on the script
Louis 19, le Roi des Ondes written by
Jeffrey T. Barabe
Matthew McConaughey (Ed Pekurny)
Jenna Elfman (Shari)
Woody Harrelson (Ray Pekurny)
Sally Kirkland (Jeanette)
Martin Landau (Al)
Ellen DeGeneres (Cynthia Topping)
Rob Reiner (Mr. Whitaker)
Dennis Hopper (Hank Pekurny)
Elizabeth Hurley (Jill)
Adam Goldberg (John)
Viveka Davis (Marcia)
Clint Howard (Ken)
MPAA rating: PG-13
U.S. release: 5/26/99
Video availability: VHS - DVD
reviewed on this website:
- the da vinci code
the grinch stole christmas
did I want from Ed TV? Well, let's see. I wanted it to
Truman Show's scrappier, funnier little brother. I wanted
Matthew McConaughey to redeem himself after a string of bland
roles (tick, tick, Matt ... you're on your fourteenth minute).
I wanted Jenna Elfman to break out as a movie actress by being
as charismatic and goofily endearing as she often is on Dharma
& Greg. Most of all, I wanted Ron Howard to take a vacation
from his usual hard-breathing Important Films and get back to
his disreputable roots -- remember that guy, the one who gave
us Michael Keaton in Night Shift and kick-started Tom
Hanks' career in Splash?
With the exception of Elfman, who is the movie's saving grace,
every item on my wish list remains unchecked. Ed TV isn't
bad enough to get angry about, but it's a mundane and toothless
satire -- a satire whose target, as I've said before, is so full
of holes by now that it whistles in a strong wind. The media
consumes everything! Privacy is dead! You're nobody unless you're
on TV! This was flat beer even back in 1995, when To
Die For told us the same things while congratulating
us for being hip to the media. If we're hip to it, why do we
need a movie to underline it?
Ed Pekurny (McConaughey), a 31-year-old video-store clerk, is
chosen by the faltering NorthWest Broadcasting Channel to be
the star of their new concept, "TrueTV" -- a 24-hour
live feed of Ed's everyday activities (except bathroom stuff).
The producers of Ed TV, a remake of a 1994 French-Canadian
film Louis 19, le Roi des Ondes, have sworn their story
is worlds apart from The Truman Show, but the only real
difference is that Ed is on the air, aware. I'm not an admirer
of Truman, but at least it had a streak of spooky paranoia.
Ed TV has nothing except the predictable ways in which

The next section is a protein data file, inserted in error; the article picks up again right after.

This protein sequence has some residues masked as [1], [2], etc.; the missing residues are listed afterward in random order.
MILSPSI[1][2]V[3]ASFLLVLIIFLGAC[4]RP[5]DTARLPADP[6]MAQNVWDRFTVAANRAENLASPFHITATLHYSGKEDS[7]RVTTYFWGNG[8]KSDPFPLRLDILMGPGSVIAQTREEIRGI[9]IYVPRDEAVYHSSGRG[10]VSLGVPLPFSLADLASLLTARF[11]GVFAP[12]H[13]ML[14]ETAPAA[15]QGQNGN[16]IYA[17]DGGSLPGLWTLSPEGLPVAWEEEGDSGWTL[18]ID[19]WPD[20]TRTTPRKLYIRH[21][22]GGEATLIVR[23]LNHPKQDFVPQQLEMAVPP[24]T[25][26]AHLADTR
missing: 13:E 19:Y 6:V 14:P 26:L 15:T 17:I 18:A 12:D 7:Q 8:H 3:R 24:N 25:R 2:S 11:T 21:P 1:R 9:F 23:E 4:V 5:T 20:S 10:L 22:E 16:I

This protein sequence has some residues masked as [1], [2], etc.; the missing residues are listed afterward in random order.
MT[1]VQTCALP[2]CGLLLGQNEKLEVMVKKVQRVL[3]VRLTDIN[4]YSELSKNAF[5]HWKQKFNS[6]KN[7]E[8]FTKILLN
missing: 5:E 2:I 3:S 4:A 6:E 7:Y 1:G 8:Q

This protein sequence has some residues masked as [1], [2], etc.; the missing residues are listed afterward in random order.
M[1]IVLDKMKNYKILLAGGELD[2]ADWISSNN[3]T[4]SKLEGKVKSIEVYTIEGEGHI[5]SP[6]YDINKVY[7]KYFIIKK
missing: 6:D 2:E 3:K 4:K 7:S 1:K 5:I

Ed's privacy is invaded and his life is trashed.
In brief, Truman appeared to be trying a metaphor for
the uncertainty of life, whereas Ed TV seems to be all
about the pains and problems of being a celebrity. Is that why
Ron Howard and Matthew McConaughey were attracted to the project?
Neither of them brings much to the party. McConaughey is a grinning
blank, giving Ed hardly any personality or temperament; he's
just a nice guy, and Ron Howard is in nice-guy mode here, too.
Everything points to the banal humanistic message that love and
family are more important than fame. They are. Right. Got it.
Didn't need a movie to hammer it home. Howard even backs off
from the logical extension of a fully televised life -- Ed having
sex, which could've scored points off of the many live-feed sex
web sites out there. Ron Howard seems like a smart and good-hearted
man, but will he ever make a movie that truly matters?
Jenna Elfman keeps her head; her Shari, a UPS driver who goes
out with Ed's oafish brother Ray (Woody Harrelson) before falling
in love with Ed, is the center of sanity in this vortex. The
writers, Lowell Ganz and Babaloo Mandel, give her almost nothing
to do, so Elfman has to pull a warm and funny character out of
thin air. And Ellen DeGeneres, as a deadpan exec at the station,
does wonders with what amounts to a series of reaction shots.
There are many other reaction shots in the movie, of Ed's faithful
fans, who are meant to be us; but we see them laughing hysterically
at things we don't find funny, and the movie begins to feel like
a lame sitcom in which the laughtrack echoes depressingly in
Ed TV also has the same false ending as The Truman
Show -- the TV viewers (and we) are tweaked for being voyeurs,
but then everyone applauds when Ed gains his freedom. (And no,
that isn't a spoiler. If Ed didn't get his freedom, it
would be a surprise.) Wouldn't the audience turn on Ed for rejecting
them? Or get sick of him long before he left the airwaves? These
media-evil movies coddle the audience, as if nothing exploitative
would appear on TV if not for those immoral network execs. Ron
Howard must know it's more complex than that -- a chicken-egg
scenario, the public's need for sensation and the media's financial
need to fill the public's need -- but he has made yet another
satire that pretends the enemy isn't us.